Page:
Pew Poll: Most Gun Owners Think Assault Weapons Make Us Less Safe

Bushmaster rifleUpdated: There may be issues with defining what an “assault weapon” is, but according to todays news from Pew:

Half of those with a gun in the household (50%) say allowing citizens to own assault weapons makes the country more dangerous for citizens, fewer (34%) say this makes this country safer.

That is huge, given that most people in the country don’t own guns. Of the almost two-thirds (according to Pew) of us who do not own guns, 64% favor controlling ownership.

As a general statement, according to this latest poll we are willing to control the sale of ammo more than guns.

  • 56% favor banning bullets that explode or can penetrate bullet-proof vests; 36% oppose
  • 53% favor banning high-capacity ammunition clips that can hold more than 10 bullets; 42% oppose

hand gunVery few support banning HAND guns which, I’m pretty sure, are pictured in folks’ minds as pistols, not revolvers, based on Hollywood.

What sort of political will will Congress express? Will rural views (gun “rights”) trump urban ones (“safety”)?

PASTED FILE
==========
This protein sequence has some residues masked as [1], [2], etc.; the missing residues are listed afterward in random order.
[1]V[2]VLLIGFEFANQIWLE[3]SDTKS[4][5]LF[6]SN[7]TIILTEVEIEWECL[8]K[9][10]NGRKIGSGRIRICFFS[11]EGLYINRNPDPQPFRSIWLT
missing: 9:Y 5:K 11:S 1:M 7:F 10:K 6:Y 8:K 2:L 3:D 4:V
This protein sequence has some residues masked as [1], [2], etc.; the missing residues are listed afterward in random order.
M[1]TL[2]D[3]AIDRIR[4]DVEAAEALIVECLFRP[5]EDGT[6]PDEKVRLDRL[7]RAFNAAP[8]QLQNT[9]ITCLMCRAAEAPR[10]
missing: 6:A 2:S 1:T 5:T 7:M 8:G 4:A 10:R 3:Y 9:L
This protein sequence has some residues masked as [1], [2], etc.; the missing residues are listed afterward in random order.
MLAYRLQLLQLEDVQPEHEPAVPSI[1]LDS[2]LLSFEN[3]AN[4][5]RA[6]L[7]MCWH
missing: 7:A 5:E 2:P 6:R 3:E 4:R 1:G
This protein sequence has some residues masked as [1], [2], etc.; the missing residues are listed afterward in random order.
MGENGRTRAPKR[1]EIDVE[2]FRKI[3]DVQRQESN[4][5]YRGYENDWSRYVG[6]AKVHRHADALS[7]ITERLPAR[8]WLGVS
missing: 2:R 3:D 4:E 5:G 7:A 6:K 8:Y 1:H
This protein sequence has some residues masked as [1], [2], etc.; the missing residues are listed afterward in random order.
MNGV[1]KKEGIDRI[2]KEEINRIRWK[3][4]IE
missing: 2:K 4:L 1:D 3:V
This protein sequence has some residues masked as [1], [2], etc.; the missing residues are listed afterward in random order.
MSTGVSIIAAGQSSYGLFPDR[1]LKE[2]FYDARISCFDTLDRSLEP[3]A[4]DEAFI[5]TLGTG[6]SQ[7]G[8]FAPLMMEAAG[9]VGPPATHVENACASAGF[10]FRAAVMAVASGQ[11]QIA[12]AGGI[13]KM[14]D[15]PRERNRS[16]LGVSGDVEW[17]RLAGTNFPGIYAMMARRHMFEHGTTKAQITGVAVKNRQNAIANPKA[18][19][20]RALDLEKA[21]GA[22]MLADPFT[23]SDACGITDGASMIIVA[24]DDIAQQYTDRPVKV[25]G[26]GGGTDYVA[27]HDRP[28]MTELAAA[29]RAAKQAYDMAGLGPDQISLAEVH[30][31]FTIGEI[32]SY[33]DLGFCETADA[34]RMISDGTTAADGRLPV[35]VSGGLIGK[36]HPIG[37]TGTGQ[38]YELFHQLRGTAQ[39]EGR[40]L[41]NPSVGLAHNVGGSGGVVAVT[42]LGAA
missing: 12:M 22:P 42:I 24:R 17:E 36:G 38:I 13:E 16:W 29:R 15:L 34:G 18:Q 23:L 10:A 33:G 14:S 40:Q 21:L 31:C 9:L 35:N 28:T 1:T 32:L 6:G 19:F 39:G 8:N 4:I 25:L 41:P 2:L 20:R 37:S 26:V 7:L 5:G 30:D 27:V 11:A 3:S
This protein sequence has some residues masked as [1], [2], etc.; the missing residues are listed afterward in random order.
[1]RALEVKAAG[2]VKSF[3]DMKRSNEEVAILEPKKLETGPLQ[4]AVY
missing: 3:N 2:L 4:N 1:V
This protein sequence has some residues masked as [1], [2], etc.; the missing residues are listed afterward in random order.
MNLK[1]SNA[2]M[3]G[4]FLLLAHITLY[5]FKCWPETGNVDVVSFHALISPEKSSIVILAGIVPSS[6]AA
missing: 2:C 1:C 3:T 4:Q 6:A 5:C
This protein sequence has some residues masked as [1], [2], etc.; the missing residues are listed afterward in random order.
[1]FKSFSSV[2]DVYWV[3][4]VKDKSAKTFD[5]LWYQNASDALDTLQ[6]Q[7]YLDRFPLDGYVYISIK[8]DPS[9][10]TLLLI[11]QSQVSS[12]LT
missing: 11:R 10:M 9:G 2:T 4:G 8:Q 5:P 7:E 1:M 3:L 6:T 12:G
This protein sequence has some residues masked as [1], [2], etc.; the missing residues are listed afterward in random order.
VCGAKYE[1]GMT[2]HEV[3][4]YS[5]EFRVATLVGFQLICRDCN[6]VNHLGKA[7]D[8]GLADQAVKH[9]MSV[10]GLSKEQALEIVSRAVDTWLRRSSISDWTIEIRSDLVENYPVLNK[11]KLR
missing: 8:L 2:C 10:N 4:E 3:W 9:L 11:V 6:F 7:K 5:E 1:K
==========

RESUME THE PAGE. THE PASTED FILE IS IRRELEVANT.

And I don’t think the NRA proposal to put armed guards in every school is going to pass muster, even with gun owners.

The overall survey has a 95% confidence, +/- 3.4 points. The margin of error increases when analyzing sub-groups.

Update:

  • Reordered -> moved my NRA observation to the closing graph.
  • The Pew questions seem to rely on perceptions of what words mean (“clips”) versus how gun owners use the words. I’m more interested in perceptions than specifics, because perception is the first step towards getting to specifics, which is the province of Congress and lobbyists. That’s why I led with the perception expressed by people who own guns. It’s not that different from the perception of the public at large.
  • I also agree that the issue with gun violence in America isn’t limited to mass murders. I understand the difference in attitude in rural areas, where law enforcement may be a half-hour away, and urban centers. I also understand that the crime rate is a helluva lot lower in those rural areas, so the risk of robbery etc is lower there.